It has now been about two months since the President assented to the interest rate capping bill. Interestingly, interest-rate limits were eliminated in July 1991.
The amendment to the Banking Act required lenders to peg credit costs at 400 basis points above the benchmark central bank rate and compelled banks to pay interest of a minimum of 70 per cent of the CBR on deposits. This interest rate corridor essentially topped and tailed the banks. What is clear is that there are two calculations that need to be made when assessing the damage on banks’s earnings. The first is to understand how much lending was above the cap and would have to be reduced, and the second calculation was around the floor. This is not a rocket science calculation and SIB have provided research which shows:
Co-op Bank’s net interest income is expected to shrink by an estimated 24.3 per cent and will be followed by Equity Group whose interest earnings is set to fall 23.5 per cent. Barclays is projected to see a decline of 15.2 per cent in interest income, while that of StanChart is seen falling 11.6 per cent. Calculations regarding the deposit structure will also need to be factored into this to get the whole picture. Tier two and tier three banks get squeezed harder because, typically, they pay up for deposits and are now unable to recoup that deposit premium because of the cap. Tier two and tier three have been topped and tailed real good.
Equity Group CEO James Mwangi spoke of turning up the lending volume (he mentioned a figure of Sh100 billion). Joshua Oigara spoke to a sharp take-up in loans since the cap was introduced. Both are indicating the fundamental bias in favour of the big banks – they can turn up the lending volume. Others can’t.
It’s worth looking at how the share prices have performed since August 24. KCB -26.84 per cent, Barclays Bank -17.52 per cent, Equity -15.22 per cent, StanChart -11.11 per cent and Co-op Bank is -6.037 per cent. StanChart is an outlier and the only banking stock that has served up a positive return in 2016. StanChart is +15.58 per cent in 2016 on a total return basis. When you compare StanChart’s total return versus the banking index, it is even more impressive.
Credit to the private sector has been slowing sharply and last registered a +7.07 per cent expansion in July 2016 versus levels above 20 per cent July 2015. Recent moves by the CBK to steer interest rates lower were in part certainly triggered by this sharp slow-down. This is a key indicator to watch in assessing the side effects of the interest rate Act.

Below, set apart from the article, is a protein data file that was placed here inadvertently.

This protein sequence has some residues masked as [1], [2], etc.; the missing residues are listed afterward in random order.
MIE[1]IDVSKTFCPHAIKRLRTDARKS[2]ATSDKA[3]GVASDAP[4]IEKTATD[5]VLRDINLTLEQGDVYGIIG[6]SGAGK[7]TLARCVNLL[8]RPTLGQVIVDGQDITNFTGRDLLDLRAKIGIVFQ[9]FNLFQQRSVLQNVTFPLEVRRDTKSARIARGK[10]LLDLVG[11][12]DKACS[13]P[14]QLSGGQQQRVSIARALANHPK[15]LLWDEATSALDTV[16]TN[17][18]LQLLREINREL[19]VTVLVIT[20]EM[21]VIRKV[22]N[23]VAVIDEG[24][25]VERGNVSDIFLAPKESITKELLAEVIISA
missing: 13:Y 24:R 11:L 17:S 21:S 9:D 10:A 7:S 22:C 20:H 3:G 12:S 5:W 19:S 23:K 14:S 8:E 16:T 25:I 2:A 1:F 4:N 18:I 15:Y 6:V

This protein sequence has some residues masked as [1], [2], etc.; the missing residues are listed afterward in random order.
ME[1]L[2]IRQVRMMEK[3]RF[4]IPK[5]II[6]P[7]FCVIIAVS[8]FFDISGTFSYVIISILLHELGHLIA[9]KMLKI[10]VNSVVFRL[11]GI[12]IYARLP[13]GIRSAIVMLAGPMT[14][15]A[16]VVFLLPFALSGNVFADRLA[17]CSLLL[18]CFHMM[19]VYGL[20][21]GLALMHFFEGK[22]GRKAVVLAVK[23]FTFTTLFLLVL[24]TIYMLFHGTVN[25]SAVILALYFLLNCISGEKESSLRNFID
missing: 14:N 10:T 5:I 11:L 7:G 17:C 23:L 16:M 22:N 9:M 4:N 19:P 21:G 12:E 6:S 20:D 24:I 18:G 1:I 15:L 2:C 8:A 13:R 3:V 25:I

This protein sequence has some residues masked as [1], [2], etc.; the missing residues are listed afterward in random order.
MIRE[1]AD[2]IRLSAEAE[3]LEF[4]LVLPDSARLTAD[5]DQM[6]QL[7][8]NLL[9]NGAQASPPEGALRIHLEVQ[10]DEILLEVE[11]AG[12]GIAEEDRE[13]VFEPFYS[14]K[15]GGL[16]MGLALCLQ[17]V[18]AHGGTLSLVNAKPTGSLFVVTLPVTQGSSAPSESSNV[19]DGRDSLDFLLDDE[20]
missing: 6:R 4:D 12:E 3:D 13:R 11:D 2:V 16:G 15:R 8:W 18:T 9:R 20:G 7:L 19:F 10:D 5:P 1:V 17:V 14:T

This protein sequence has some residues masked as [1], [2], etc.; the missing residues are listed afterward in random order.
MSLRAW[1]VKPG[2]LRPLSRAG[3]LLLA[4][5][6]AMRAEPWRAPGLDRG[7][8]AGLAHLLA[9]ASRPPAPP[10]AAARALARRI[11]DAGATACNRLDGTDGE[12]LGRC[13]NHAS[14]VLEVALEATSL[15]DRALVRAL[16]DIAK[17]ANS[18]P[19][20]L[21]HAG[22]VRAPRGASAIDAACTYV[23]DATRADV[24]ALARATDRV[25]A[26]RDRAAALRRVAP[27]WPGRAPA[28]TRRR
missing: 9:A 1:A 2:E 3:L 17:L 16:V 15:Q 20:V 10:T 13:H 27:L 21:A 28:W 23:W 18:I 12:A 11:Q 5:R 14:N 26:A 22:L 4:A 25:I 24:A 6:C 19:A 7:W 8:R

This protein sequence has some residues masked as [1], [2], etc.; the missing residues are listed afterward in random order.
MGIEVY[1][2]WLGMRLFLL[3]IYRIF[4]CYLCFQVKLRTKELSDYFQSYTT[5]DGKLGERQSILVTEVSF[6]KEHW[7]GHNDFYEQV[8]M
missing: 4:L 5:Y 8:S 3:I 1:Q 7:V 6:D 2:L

Another consequence is that the Act surely accelerates consolidation in the banking sector. The deposit flight to quality post, the Imperial and Dubai Bank developments coupled with the caps and floors, have surely made consolidation all but inevitable. However, merging sub-optimal balance sheets will not necessarily work. There is a requirement to infuse more equity capital.
I have been wrestling with the thought of whether the authors of the bill appreciate how much they have improved the government’s position. The net consequence of the Act (preceded by the deposit flight to quality) has created an outsize demand for the GoK (considered risk-free on the bank’s balance sheet) paper. The National Treasury finds itself in a sweet spot. Demand for GOK paper is currently off the charts as witnessed by the recent sale of Sh30 billion of 15-year infrastructure bonds. The GoK is reconfiguring its maturity profile (previously quite lumpy) very effectively.
The recovery in Kenya Airways’ share price has been entirely correlated to Michael Joseph’s quick accession to the chairman’s position at the airline. The share price has ramped +50 per cent higher over four short weeks. There is a big job to be done at the airline, which spans cancelling all fuel hedging, proper oversight over forex and Treasury and much more. Optimising the balance sheet needs someone real, credible at the head of future negotiations, and the market is betting if anyone can do what Michael can.